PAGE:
About The Pharma Compliance Group

The Pharma Compliance Group is made up of former DEA special agents, diversion investigators and private security experts providing specialized consultation, compliance, and field services to the pharmaceutical industry. Our team members have extensive experience conducting regulatory inspections, evaluations and investigations for DEA registered entities. Our staff is committed to providing the pharmaceutical industry with the expertise needed to maintain effective compliance with the Controlled Substances Act and the regulations contained in the Code of Federal Regulations.

Spooky Reality of Suspicious Order Monitoring

The Spooky Reality of Suspicious Order Monitoring

Have you ever taken the time to look at the reasons behind suspicious order monitoring? The concept of SOM was introduced by the Drug Enforcement Administration with regard to the opioid crisis spreading across the U.S.A. The DEA does not target users, but instead focuses on the supply: cartels and rogue individuals that divert products. Suspicious order monitoring is designed to help pharmaceutical manufacturers comply with these regulations to protect both their business and patients. Even with these protections in place though, opioids are still roaming across the states, forcing the DEA to open investigations on manufacturers.

Back in 2015, 200 Floridian primary care physicians admit to prescribing medications for unsuitable conditions and overlooked non-addictive prescriptions that have been shown to be more effective. Taking extreme measures to catch illegitimate suppliers and manufacturers, the DEA has found every region east of the Mississippi has drug dealers and users spanning across it. Many manufacturers have been fined, some upwards of $35 million for filling what are known to be orders of interest.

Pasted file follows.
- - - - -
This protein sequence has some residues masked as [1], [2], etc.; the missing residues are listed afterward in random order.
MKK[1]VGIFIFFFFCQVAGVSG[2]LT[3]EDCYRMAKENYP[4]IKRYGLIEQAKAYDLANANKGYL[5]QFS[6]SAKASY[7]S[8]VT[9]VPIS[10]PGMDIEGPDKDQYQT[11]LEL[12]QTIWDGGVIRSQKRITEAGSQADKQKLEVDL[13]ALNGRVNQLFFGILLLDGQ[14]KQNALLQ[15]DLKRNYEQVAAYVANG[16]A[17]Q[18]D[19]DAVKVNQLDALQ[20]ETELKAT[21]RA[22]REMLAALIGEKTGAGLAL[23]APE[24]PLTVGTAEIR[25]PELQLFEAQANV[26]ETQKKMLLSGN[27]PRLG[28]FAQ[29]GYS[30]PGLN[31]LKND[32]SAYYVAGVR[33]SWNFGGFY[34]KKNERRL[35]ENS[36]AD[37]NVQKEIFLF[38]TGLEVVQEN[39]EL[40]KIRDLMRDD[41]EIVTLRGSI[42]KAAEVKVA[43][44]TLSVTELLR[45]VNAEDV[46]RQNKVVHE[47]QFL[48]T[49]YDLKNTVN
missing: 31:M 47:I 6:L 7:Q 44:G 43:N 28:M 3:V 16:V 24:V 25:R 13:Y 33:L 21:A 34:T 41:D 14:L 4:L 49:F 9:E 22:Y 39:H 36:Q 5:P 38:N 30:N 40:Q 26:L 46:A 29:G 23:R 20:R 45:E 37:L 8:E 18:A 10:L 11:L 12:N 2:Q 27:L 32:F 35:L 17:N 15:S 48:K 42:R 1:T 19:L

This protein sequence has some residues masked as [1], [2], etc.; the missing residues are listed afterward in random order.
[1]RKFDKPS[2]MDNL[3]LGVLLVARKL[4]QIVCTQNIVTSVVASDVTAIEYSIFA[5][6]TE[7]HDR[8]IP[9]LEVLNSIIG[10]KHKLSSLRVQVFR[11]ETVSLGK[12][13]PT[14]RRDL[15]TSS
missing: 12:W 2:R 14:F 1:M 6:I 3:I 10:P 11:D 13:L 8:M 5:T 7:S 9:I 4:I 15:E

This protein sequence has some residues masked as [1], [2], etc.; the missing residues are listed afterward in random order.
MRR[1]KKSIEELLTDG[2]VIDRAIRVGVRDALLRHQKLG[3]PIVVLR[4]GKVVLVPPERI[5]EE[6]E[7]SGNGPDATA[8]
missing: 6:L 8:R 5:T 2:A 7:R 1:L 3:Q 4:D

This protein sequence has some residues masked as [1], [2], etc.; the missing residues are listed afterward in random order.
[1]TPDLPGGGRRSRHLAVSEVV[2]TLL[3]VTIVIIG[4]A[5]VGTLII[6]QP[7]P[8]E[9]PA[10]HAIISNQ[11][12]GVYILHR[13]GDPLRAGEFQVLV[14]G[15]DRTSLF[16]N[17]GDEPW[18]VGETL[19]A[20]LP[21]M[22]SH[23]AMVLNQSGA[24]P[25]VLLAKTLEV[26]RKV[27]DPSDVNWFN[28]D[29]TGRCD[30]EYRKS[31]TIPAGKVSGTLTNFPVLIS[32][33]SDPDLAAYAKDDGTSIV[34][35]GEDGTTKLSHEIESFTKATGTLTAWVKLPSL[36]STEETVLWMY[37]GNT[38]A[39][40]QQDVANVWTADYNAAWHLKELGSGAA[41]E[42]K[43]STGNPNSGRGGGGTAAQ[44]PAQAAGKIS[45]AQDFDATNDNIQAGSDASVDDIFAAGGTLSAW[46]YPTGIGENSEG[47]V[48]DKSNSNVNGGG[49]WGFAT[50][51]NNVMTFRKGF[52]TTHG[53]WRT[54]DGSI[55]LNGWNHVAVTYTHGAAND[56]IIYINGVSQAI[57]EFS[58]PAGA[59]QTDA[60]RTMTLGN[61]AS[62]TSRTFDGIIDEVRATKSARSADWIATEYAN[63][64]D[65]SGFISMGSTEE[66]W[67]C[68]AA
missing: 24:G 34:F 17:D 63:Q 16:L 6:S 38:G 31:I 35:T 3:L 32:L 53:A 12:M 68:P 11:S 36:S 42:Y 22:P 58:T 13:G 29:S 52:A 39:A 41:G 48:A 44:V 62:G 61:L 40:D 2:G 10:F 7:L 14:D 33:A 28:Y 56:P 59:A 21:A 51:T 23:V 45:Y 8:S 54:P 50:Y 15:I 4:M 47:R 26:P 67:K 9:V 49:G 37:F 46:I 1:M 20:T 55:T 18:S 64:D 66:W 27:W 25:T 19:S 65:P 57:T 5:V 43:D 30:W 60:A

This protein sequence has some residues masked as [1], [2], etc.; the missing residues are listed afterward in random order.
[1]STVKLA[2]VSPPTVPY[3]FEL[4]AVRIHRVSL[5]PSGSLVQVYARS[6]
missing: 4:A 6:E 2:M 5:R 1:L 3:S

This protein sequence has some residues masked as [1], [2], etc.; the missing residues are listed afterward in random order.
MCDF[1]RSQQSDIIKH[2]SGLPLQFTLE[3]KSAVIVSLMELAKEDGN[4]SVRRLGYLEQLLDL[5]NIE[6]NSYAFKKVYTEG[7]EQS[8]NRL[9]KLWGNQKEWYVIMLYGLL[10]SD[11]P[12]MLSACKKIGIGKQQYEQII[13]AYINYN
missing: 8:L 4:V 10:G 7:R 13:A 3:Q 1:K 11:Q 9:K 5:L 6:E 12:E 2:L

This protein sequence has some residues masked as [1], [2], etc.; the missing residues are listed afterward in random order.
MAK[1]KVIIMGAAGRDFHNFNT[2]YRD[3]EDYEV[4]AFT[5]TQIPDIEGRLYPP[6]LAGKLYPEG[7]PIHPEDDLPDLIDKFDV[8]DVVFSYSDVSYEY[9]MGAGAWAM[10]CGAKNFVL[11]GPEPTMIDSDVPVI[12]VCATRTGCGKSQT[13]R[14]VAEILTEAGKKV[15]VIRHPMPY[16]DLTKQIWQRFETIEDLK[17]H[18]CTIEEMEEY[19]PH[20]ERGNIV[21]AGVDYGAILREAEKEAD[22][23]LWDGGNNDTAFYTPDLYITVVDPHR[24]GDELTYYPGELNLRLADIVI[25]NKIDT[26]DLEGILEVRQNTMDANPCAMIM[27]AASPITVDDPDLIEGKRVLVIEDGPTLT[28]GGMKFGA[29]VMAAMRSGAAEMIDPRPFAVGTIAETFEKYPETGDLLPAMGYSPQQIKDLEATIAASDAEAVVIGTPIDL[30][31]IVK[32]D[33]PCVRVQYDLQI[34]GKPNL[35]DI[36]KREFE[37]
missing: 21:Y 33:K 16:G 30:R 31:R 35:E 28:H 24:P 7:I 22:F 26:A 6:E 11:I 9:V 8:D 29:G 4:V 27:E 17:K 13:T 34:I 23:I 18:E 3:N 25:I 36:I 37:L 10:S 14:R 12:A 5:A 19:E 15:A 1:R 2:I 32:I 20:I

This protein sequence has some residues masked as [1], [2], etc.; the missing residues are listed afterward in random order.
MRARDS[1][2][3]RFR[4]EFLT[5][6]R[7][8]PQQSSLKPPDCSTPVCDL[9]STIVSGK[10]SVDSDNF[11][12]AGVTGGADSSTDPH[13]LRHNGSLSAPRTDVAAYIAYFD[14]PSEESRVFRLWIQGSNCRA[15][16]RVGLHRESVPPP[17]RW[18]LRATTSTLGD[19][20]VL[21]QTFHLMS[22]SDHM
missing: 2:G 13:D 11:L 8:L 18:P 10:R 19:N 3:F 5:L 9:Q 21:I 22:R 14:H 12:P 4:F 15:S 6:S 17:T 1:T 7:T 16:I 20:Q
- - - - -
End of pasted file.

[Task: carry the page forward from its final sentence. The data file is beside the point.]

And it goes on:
From the business world, not adhering to these regulations is seen as malpractice and result in large fines. But, looking on a broader level, these malpractices are impacting the everyday lives of Americans. Teenagers pack into vans, travel across state lines to access these pain management clinics in Florida; leaving with around 500 to 600 pills each. But this isn’t the only instance of “loosely regulated clinics” handing out prescriptions.  Seventeen thousand pills were sent via mail to a small town in West Virginia from a man in Hillsborough County, Florida. A major reason pill mills have proliferated Florida is because, unlike other states, there wasn’t a system for monitoring prescriptions. Law enforcement believed having a monitoring system would have prevented “doctor shopping” and the widespread of oxycodone.

How the Increase in DEA Presence Decreased Opioids

The DEA’s response to the opioid crisis was implementing strict regulations for pharmaceutical manufacturers with dire consequences if not followed. Their only goal is to protect the American public by preventing diversion of controlled substances. The “Know Your Customer” policy was created by the DEA for manufacturers to understand where their distributors take supplies. If manufacturers had known prescription drugs were headed to these pill mills in Florida, they could have stopped supplying them, avoided the outrageous fines and, ultimately, saved people from a lifetime of addiction.